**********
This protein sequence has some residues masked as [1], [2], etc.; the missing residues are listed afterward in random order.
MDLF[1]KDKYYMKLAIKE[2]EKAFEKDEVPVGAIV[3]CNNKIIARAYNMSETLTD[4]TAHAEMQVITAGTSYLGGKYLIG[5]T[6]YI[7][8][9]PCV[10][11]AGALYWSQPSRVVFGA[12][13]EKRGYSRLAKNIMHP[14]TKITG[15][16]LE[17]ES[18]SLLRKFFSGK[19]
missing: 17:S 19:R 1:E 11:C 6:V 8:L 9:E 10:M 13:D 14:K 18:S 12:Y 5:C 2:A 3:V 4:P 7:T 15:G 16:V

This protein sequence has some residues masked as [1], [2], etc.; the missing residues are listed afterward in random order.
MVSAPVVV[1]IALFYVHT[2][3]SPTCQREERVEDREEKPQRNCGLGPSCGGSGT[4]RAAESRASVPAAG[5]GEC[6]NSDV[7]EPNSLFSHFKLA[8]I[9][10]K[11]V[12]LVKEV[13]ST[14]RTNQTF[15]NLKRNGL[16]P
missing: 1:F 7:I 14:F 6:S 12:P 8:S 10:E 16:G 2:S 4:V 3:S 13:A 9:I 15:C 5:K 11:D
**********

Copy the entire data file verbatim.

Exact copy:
This protein sequence has some residues masked as [1], [2], etc.; the missing residues are listed afterward in random order.
MDLF[1]KDKYYMKLAIKE[2]EKAFEKDEVPVGAIV[3]CNNKIIARAYNMSETLTD[4]TAHAEMQVITAGTSYLGGKYLIG[5]T[6]YI[7][8][9]PCV[10][11]AGALYWSQPSRVVFGA[12][13]EKRGYSRLAKNIMHP[14]TKITG[15][16]LE[17]ES[18]SLLRKFFSGK[19]
missing: 17:S 19:R 1:E 11:C 6:V 8:L 9:E 10:M 13:D 14:K 18:S 12:Y 5:C 2:A 3:V 4:P 7:T 15:G 16:V

This protein sequence has some residues masked as [1], [2], etc.; the missing residues are listed afterward in random order.
MVSAPVVV[1]IALFYVHT[2][3]SPTCQREERVEDREEKPQRNCGLGPSCGGSGT[4]RAAESRASVPAAG[5]GEC[6]NSDV[7]EPNSLFSHFKLA[8]I[9][10]K[11]V[12]LVKEV[13]ST[14]RTNQTF[15]NLKRNGL[16]P
missing: 1:F 7:I 14:F 6:S 12:P 8:S 10:E 16:G 2:S 4:V 3:S 13:A 9:I 15:C 5:K 11:D